Attorneys for Penguin Random House and ViacomCBS argued on Monday that the proposed sale of Simon & Schuster will benefit authors, and should not be blocked under federal antitrust law.

The Department of Justice filed the suit last month, seeking to block ViacomCBS from selling Simon & Schuster to Bertelsmann, the parent of Penguin Random House, in a $2.1 billion transaction.

Penguin Random House is the world’s largest publisher, and Simon & Schuster is the fourth largest. The government argued that the combination would reduce advances for top-selling authors and would ultimately harm consumers by resulting in fewer books being published.

In a formal answer filed in court on Monday, the companies argued that the deal is actually “pro competitive” and should be approved.

“DOJ cannot show that the merger will likely reduce competition or diminish pay for book rights at any level of the market,” the attorneys argue. “The merger will instead allow Penguin Random House to bring enhanced distribution capacity to a greater number of authors, including Simon & Schuster’s authors. The proposed merger is pro-competitive in every way.”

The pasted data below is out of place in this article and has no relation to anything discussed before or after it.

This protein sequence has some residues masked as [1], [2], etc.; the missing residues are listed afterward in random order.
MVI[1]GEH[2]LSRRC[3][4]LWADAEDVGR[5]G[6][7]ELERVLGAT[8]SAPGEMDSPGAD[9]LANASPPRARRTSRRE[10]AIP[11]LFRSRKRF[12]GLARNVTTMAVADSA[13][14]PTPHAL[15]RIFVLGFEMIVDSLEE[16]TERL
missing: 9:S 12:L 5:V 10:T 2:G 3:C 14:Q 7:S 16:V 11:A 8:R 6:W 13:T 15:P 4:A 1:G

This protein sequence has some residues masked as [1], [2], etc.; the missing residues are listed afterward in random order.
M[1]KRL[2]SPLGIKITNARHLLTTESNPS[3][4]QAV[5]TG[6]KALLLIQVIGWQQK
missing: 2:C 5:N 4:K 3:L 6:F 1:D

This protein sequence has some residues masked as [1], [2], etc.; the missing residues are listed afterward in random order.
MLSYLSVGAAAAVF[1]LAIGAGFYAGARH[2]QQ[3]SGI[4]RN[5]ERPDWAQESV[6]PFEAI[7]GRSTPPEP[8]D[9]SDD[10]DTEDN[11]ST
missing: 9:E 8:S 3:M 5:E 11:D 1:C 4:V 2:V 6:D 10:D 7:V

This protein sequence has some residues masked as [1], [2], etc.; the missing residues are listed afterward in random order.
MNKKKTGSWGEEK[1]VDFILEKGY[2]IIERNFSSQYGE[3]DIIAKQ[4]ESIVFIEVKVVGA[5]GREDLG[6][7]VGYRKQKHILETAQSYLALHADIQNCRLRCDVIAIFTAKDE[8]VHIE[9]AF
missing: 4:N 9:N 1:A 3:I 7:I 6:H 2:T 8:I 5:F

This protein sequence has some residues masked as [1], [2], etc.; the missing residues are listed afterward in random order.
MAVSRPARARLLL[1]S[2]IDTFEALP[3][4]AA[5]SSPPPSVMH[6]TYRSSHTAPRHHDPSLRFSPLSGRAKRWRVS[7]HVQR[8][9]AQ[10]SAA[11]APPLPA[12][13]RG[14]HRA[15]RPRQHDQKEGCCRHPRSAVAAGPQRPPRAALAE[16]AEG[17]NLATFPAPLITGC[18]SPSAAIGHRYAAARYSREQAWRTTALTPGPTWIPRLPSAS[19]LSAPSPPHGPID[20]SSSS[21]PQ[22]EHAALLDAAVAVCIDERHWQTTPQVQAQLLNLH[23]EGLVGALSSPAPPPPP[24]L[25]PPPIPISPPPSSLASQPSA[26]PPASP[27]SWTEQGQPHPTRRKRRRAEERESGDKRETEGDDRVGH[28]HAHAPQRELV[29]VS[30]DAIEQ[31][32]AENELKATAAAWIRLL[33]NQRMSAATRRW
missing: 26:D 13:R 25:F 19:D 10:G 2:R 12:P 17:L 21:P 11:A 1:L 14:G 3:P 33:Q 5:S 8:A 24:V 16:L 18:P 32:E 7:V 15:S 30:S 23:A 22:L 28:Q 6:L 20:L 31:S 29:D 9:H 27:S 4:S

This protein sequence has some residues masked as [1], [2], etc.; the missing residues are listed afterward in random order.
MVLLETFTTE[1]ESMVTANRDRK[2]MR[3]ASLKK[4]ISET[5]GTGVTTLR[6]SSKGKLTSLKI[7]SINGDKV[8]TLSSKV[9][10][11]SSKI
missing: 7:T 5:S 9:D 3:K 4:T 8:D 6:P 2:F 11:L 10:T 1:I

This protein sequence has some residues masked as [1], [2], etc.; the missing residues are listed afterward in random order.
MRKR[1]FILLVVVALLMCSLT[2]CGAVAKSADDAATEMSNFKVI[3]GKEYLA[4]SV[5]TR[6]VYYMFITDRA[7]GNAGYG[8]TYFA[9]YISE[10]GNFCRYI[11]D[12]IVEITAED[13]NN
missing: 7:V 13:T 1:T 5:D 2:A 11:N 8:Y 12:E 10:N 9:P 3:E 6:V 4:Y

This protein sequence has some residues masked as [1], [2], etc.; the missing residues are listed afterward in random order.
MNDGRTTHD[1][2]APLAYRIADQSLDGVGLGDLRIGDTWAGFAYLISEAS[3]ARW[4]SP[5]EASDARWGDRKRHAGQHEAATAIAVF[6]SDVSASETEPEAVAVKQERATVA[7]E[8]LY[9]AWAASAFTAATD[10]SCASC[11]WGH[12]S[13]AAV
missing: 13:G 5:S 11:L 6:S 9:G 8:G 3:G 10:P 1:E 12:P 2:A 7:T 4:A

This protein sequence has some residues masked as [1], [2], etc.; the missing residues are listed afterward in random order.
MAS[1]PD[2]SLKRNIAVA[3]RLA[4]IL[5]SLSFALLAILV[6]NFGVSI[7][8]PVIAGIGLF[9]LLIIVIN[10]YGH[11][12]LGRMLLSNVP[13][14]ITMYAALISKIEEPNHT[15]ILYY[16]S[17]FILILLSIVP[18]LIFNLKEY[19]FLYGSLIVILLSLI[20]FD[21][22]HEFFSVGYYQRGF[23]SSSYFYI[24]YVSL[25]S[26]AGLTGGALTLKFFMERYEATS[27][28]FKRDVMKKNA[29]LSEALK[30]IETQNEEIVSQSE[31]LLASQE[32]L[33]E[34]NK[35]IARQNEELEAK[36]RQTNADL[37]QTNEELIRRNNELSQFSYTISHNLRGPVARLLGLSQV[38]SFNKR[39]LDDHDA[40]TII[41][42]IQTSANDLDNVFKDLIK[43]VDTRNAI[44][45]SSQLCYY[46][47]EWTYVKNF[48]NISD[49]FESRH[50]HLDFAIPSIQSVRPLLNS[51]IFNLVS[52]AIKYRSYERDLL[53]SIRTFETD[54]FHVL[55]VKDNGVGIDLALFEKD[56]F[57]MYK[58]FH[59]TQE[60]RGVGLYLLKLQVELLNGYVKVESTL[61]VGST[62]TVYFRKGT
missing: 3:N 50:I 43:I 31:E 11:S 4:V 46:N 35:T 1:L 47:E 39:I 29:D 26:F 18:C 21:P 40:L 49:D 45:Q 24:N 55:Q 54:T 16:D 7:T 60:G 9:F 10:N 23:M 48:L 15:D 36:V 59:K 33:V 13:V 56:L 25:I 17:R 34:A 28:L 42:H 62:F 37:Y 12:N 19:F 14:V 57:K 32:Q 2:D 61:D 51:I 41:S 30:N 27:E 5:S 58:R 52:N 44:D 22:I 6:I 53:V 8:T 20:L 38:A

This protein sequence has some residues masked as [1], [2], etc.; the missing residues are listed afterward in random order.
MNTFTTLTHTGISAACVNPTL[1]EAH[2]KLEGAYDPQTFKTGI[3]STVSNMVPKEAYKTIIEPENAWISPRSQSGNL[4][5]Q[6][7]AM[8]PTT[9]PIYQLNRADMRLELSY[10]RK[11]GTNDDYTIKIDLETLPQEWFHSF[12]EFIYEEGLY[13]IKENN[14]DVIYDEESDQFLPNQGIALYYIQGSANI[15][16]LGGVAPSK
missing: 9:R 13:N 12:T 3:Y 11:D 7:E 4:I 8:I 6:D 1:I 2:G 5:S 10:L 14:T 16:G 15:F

ViacomCBS and Bertelsmann announced the deal in November 2020, but it has been delayed due to the DOJ review. ViacomCBS is looking to spin off an asset it acquired in 1994, as part of its acquisition of Paramount Communications.

Dan Petrocelli, lead attorney for Penguin Random House and Bertelsmann, also issued a statement on Monday.

“Penguin Random House’s acquisition of Simon & Schuster is pro-competitive in every respect,” he said. “It will benefit authors, booksellers, and readers for generations to come. DOJ wants to block the merger on the misguided theory it will diminish compensation to the highest paid authors. This is not only legally, factually, and economically wrong, but it also ignores the vast majority of authors who indisputably will benefit from the transaction. We are fully confident that this merger will only enhance competition across the entire spectrum of the publishing industry.”